Beer Me! 

How Craft Beer is sweeping the nation and Memphis along with it.

Memphis Made Brewing Company's Drew Barton

Justin Fox Burks

Memphis Made Brewing Company's Drew Barton

In 2012, the hundred or so additions to Merriam-Webster's Collegiate Dictionary included "game changer," a newly introduced element or factor that changes an existing situation or activity in a significant way, and "craft beer," specialty beer produced in limited quantities.

As craft beer puts the squeeze on Big Brewing's market share each year, "game changer" is an apt description for this revival of local, small-batch brewing.

Within the next year, Memphis will have three new craft breweries. And though this isn't the first time craft beer has made a play for Memphians' hearts, this time around big differences in the market climate promise an easier road for these upstart microbreweries. Not only are changes to state and local laws making life easier for craft brewers — the Beer Tax Reform Act of 2013 sponsored by state senator Brian Kelsey of Germantown certainly lifts some of the disproportionate tax burden from craft brewers — but also beer drinkers are more savvy.

Craft brewing entered the Memphis scene in the mid-1990s, when the first Boscos brewery and some other, less successful brewpubs opened around town. Chuck Skypeck of Boscos and Ghost River Brewing recalls a brewery in the old Greyhound station on Union Avenue, a chain brewpub on Winchester called Hops, and the Breckenridge Brewery above what is now the Majestic Grille, which still houses all the old brewing equipment. Aside from Boscos, none of these brewpubs lasted more than a few years.

In the mid-'90s, homebrewing hobbyists and beer nerds, whom Skypeck refers to as "old guys with beards," were determined to create an alternative to the big brewing industry: Anheuser-Busch and MillerCoors. The enterprising ones among them opened brewpubs, assuming the quality product would drive demand and a market for craft beers would build up around them.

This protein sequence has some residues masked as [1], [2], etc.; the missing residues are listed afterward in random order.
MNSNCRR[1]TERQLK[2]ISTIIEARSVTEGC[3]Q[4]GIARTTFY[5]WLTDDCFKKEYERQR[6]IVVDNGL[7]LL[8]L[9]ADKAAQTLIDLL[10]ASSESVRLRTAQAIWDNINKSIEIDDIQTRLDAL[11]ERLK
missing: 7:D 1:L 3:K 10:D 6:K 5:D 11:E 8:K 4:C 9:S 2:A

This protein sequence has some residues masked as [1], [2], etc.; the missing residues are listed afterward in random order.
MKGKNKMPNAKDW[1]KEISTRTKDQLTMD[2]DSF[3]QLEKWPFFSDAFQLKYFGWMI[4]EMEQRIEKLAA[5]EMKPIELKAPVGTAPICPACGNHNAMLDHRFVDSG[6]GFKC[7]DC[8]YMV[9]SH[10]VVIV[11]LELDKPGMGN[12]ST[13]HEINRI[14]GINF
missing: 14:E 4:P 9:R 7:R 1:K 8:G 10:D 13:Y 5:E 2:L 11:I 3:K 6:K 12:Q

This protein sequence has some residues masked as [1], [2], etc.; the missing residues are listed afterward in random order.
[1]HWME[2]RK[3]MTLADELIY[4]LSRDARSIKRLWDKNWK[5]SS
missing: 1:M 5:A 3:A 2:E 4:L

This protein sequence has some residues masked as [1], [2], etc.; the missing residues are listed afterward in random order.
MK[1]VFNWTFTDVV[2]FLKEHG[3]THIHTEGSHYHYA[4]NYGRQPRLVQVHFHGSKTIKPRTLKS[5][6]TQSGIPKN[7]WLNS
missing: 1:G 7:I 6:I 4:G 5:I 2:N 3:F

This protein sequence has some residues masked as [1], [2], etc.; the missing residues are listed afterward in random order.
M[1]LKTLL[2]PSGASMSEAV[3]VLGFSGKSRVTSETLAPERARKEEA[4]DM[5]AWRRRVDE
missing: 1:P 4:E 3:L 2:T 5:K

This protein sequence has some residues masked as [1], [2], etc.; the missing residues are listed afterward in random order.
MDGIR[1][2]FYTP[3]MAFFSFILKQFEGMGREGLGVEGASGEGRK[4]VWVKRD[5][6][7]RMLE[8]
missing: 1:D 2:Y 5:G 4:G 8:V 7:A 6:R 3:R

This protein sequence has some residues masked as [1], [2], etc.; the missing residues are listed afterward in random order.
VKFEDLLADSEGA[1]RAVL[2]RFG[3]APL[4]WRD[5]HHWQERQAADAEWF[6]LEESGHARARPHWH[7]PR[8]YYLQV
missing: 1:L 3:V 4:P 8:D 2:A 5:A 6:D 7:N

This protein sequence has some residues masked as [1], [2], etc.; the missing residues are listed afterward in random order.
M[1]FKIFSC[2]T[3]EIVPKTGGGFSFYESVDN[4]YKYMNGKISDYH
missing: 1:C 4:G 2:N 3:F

"I called it the Field of Dreams scenario," says Brad McQuhae of Newlands Systems, a brewing equipment manufacturer in Abbotsford, British Columbia, that furnished Ghost River's brewery. "These guys had a great idea of making wonderful styles of beer, but they weren't marketers and they thought their beer was going to sell itself. In some cases, it worked, and, in most cases, it didn't."

Skypeck believes their craft beers were an unfamiliar product, and many beer drinkers, particularly young beer drinkers, weren't buying.

"The people who liked craft beer then were old guys with beards. The younger consumer was drawn to Smirnoff Ice and flavored malt beverages and froufrou cocktails," Skypeck says. "I told people that craft beer has to attract the 21-to-25-year-old, or it's not going to go anywhere. The sea change that's made craft beer grow now is that the younger consumer is now on board."

Indeed, the demand for craft beer has been steadily growing, so much so that a second wave of craft breweries has been rolling in to meet that demand. According to the Brewers Association, in 2011, 37 breweries closed, but 250 new ones opened; in 2012, there were 43 brewery closings but 409 brewery openings, bringing the total number of breweries to an all-time high of 2,347.

"Distributors wouldn't carry craft beer years ago," McQuhae says. "Nowadays, we have clients starting up. They'll have three distributors approach them and say, 'Whatever you can make, we'll take 100 percent.' So you have a guy getting into business with three distributors knocking on his door and saying, 'I'll take all of whatever you brew.'"

With this new wave of craft breweries, beer drinkers young and old are driving the market with a seemingly insatiable appetite for craft beer.